A judge has rejected a motion to dismiss charges against Aaron Hernandez stemming from the 2013 slaying of a Boston man whose body was found near Hernandez's home.
A judge has rejected a motion to dismiss charges against Aaron Hernandez stemming from the 2013 slaying of a Boston man whose body was found near Hernandez’s home.
Lawyers for Hernandez, a former New England Patriots tight end, argued that prosecutors hadn’t shown probable cause to sustain the murder charge against Hernandez in the death of Odin Lloyd and hadn’t presented any evidence or motive for the slaying.
Bristol Superior Court Judge E. Susan Garsh said in her ruling Thursday that probable cause, and a defendant’s guilt, can be established by circumstantial evidence, and prosecutors don’t need to prove a motive to secure a murder conviction.
The grand jury heard “sufficient evidence” to establish probable cause that Hernandez “intentionally participated in some meaningful way” in Lloyd’s death, she wrote.
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Hernandez’s lawyers had also moved to dismiss an unlawful possession of a firearm charge, partially on the grounds that prosecutors presented improper evidence to the grand jury of Hernandez’s alleged prior bad acts involving guns.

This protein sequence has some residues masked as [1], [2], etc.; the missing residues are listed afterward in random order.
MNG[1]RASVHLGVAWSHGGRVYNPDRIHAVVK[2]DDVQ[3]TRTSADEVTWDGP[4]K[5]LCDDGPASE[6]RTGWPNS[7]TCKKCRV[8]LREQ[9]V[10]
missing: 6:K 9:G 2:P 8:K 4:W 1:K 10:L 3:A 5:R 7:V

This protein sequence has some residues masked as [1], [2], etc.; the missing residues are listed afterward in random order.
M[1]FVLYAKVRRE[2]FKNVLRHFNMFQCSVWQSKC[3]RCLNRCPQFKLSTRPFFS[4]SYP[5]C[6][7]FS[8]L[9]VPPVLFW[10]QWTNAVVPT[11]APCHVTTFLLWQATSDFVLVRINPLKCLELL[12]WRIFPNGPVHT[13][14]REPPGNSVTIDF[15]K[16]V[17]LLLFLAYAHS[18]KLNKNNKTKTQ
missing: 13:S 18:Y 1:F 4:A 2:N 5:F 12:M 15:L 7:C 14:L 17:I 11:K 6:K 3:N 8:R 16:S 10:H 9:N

“After reading all the grand jury transcripts, the court has a firm belief that the grand jury would have returned the indictments it did even if the disputed items of evidence had not been presented,” Garsh said in the decision.
Hernandez is being held without bail after pleading not guilty to killing Lloyd, who was dating Hernandez’s fiancee’s sister. His trial is scheduled to start Jan. 9.
On Friday, prosecutors filed a motion asking a judge to authorize so-called “exhaustive” testing of several DNA samples. They include samples collected from Lloyd’s fingernail scrapings; a .22-caliber pistol recovered along a road that is the route between where Lloyd’s body was found and Hernandez’s home; and guns and ammunition taken from his home and two vehicles, according to the filing.
Such requests are made in cases where there are limited amounts of DNA, and an authorization allows the whole sample to be used up.
Hernandez is also charged with killing two men in Boston in August 2012. He has pleaded not guilty.